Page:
http://www.mountwashington.org/weather/conditions.php

                        new work pictures 12/09
                        http://public.fotki.com/hvachawk/

                        Comment


                        • #13
                          Dang wish I had seen this

                          >>If you were thinking of buying an 18 volt Ridgid Hammer Drill, DONT DO IT!!!!! I have been through 7 of these drills in the past two years. I only ocasionly use the drill so they shhould last much longer. With 2 of them the chucks broke,with 1 it just burned up and with 4 of them the variable speed quit working. Im not sure what im going to do with the last broken drill, I guess just send it to a service center.<<

                          I just went thru my frist Rigid or non-rigid 18v hammer within 112 days of purchase. Which means Home Depot wouldnt take it back now am stuck trying to find a service center to fix or repair it..
                          Question do you have any luck returning these junk drills to the service centers and getting them repaired if they can be.
                          Tomorrow my Jig saw is going back to HD within the 90 days
                          Wish I found this site sooner should have paid for DeWalt


                          Thanks
                          Eric

                          Comment


                          • #14
                            Hammer Drill Failure

                            Eric,

                            You noted that you just went through your first drill with a failure just outside of the 90-day return policy. But, regarding the gentleman whose post that you quoted, let me ask: How do you burn up a drill? Keep using it even when it gets hotter than hell and not pay attention? He stated that he went through seven drills in two years. Well, I'm not in the business, but I look at it this way; one failure may be the particular tool and two failures probably the manufacturer. So, I would have switched to another brand after the second failure. Unless of course I know its me and the way I'm using/abusing them. In which case I'd probably keep on using the Ridgids because I know I can get them replaced, serviced or whatever and apparently nobody's asking what he's doing to cause this.

                            But seven drills indicates a problem beyond the drill and its design. Either a bigger tool needs to be used for the task or you need to change the way you're doing it. Having a drill burn up is indicative of pushing the tool well beyond its limitations. If I'm using a drill and the darn thing starts to heat up, I know I need to stop before I destroy it; and I know I need to switch to a bigger drill. Under the same eye, busting a Jacobs chuck normally takes some doing.

                            Of course, in all fairness, I haven't any idea of what kind of work was being done with these drills. But the evidence of seven broken drills in two years does indicate that the Ridgid model isn't up to the job. I sure hope he (and you) have better luck with another model or brand and you'll have to let us all know. But for now, I'm more under the impression that seven drills were destroyed because they were either undersized or misused. Of course it could be that the things are junk, but in consideration of all the guys who like this tool, one might conclude otherwise.

                            CWS
                            Last edited by CWSmith; 12-31-2005, 12:05 PM. Reason: clarification

                            Comment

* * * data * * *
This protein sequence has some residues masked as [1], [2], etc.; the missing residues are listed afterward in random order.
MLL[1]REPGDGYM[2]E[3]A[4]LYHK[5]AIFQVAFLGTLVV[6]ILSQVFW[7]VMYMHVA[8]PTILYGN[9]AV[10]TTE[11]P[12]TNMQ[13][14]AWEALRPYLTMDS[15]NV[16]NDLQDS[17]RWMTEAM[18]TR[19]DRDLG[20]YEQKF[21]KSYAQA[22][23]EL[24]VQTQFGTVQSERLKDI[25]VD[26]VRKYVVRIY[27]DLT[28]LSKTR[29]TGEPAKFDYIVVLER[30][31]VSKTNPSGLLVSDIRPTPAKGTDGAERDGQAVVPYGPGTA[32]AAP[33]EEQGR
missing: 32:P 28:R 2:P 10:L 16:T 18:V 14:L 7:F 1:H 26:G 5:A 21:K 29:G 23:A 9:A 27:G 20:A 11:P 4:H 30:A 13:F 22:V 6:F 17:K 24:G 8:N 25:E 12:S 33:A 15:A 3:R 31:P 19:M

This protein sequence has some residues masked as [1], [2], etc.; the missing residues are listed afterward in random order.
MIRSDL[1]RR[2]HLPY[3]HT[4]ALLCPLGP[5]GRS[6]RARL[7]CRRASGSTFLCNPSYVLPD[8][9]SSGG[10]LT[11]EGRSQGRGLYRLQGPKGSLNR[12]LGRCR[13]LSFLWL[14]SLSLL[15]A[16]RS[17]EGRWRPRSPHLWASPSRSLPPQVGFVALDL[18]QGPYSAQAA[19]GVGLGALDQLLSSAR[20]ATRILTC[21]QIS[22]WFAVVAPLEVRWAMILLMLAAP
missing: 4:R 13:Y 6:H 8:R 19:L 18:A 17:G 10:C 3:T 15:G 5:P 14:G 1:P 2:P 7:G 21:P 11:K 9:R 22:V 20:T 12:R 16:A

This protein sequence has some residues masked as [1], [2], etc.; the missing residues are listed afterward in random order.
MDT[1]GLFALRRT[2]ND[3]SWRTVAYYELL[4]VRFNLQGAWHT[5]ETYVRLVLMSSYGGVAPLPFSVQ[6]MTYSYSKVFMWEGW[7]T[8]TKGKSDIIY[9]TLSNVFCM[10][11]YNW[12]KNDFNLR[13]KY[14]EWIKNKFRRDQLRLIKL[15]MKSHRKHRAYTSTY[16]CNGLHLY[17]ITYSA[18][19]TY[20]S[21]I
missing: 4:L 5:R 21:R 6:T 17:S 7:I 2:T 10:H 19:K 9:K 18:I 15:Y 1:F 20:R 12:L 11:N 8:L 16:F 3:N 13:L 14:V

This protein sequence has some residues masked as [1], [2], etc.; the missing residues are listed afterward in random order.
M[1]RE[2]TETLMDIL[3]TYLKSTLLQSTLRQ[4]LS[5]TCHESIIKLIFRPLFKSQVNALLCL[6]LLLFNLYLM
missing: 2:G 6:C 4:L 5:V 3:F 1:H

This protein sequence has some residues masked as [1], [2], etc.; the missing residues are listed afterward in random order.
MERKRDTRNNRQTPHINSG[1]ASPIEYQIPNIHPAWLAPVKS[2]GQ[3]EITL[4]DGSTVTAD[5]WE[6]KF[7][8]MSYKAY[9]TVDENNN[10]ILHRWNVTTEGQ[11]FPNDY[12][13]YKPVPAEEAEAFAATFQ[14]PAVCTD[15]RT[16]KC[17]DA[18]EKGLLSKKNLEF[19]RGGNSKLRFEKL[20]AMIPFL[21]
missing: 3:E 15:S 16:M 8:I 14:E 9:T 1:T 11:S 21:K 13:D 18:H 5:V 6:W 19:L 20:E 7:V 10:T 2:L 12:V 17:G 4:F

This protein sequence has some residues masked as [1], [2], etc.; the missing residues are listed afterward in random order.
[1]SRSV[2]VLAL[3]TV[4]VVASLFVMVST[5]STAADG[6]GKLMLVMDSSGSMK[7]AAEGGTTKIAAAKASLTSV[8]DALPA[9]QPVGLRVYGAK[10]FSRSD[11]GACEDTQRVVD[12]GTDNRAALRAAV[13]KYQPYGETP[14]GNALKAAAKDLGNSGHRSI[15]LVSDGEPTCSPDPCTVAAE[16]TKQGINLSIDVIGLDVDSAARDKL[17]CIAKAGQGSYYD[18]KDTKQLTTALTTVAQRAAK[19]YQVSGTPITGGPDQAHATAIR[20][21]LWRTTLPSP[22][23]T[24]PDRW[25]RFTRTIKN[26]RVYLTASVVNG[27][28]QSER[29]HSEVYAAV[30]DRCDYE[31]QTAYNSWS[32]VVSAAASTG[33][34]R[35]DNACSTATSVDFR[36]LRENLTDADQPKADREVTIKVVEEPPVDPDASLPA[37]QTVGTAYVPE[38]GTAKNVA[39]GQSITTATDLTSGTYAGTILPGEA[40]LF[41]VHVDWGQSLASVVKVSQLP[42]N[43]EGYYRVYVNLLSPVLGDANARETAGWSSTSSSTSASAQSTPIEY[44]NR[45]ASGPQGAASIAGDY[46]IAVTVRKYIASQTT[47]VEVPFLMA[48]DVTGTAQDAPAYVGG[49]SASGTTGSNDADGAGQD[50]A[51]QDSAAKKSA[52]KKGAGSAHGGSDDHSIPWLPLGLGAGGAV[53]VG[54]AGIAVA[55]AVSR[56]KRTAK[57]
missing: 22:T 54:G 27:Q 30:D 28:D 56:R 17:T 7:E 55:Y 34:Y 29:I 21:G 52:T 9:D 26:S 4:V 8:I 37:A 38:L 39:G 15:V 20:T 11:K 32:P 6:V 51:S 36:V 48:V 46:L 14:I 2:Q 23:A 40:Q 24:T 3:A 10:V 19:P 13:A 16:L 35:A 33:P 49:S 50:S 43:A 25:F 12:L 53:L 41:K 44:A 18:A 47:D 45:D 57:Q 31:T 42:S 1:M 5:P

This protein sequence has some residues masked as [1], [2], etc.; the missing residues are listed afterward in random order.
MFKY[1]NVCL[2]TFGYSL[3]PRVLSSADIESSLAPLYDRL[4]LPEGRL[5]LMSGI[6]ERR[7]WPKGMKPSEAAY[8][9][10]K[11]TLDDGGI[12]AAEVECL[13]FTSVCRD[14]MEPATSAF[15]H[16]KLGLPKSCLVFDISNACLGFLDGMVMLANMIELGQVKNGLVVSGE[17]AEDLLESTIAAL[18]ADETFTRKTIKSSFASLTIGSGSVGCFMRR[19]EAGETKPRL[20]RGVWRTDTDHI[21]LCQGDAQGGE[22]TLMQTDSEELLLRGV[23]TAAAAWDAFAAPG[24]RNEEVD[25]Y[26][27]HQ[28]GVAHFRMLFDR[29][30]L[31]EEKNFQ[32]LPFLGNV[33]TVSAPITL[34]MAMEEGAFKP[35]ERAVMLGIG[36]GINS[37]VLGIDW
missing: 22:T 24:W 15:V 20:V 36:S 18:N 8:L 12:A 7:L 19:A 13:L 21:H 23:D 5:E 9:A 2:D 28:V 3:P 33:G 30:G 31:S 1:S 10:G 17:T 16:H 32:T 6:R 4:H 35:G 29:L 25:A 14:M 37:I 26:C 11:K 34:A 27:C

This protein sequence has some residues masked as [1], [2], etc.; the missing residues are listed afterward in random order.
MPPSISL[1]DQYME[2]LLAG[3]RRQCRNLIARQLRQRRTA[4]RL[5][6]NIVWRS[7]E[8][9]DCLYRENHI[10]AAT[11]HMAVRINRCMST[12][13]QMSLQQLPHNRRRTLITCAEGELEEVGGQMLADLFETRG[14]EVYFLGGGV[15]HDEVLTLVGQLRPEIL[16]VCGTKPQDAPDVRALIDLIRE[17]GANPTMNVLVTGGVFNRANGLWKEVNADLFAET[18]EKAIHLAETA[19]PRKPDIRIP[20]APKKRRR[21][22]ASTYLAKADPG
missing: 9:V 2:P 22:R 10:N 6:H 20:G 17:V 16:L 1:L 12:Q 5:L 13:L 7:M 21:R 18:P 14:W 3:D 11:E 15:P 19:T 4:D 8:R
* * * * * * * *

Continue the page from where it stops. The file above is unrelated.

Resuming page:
• #15
                              Ridgid 18V battery drill

                              Eric!!

                              Yes, I really know what you feel about this battery drill. I purchased a refurbished R841151 (pistol model) from ebay. It lasted only 7 months. The variable speed switch was burned. I thought I used it recklessly. So I purchased similar one, this one was R841150 and brand spanking new. First when I got it, the chuck was wobble, so I resent it back to the seller, the seller took it to the home depot and they gave him a brand new one, then he sent it to me. Again, this one was wobble a bit, but I didnt bother (it seems that wobble chuck is a factory standard). And yes, exactly 7 months on normal use (I learnt from the previous mistake) , the switch was burned again. It really annoyed me since I live in new zealand, and Ridgid new zealand doesnt do cordless power tools. They dont have the spare part for it. So, I ended up fixing the electronic circuit inside the switch. I found out the Diode was burned and cracked, and also the mosfet. I could find the similar mosfet with a better spec, it's HUF76145P3 (original mosfet was HUF76143P3 manufactured by Fairchild) which cost me NZ$26 from new zealand RSComponents. I replaced the Mosfet and the diode which can handle 3A of 60V (original diode can only handle 1A). And yay, I fixed it, it was spinning as it used to be. But damn, it only drilled a few holes, the switch started giving me hassles again. And this time I knew the problem must be the diode, I should have used a bigger diode which can handle 6A. But the only problem was, the space for diode was too thight for a fat 6A diode. After a few hours fixing and retesting the switch, the brand new Mosfet was leaking. And now I got fed up fixing this battery drill. I have to order a spare part from http://m-and-d.com. They will charge me US$30.07 for the switch and US$20.50 for the shipping.
                              I am telling you guys, this battery drill is not worth it to be used and purchased. I was supposed to buy Dewalt brand in here instead. I happened to fix my bosses battery drill, I found out that dewalt used 6A diode inside the variable switch, this made the drill last longer. I have a workmate who has had a 14 dewalt battery drill for 5 years, he never had a hassle using it.
                              A few things I like about Ridgid 18 hammer drill are, the motor is way more poweful than dewalt, the hammer drill function is better than dewalt (it drills concrete quicker eventho it makes more noise level), and the charger is a rapid one (however, I have to buy a step down transformer to get it run, since we've got 230V in new zealand)

                              Does anyone know how to get the variable speed switch for R841151 and R841150 with cheaper price? Or does anyone can give me suggestion how to get my battery drill running? (I reckon, both drills use exactly the same type of switch, eventho they have different spare part number)

                              Cheers

                              Henry

                              Comment

                              Working...
                              X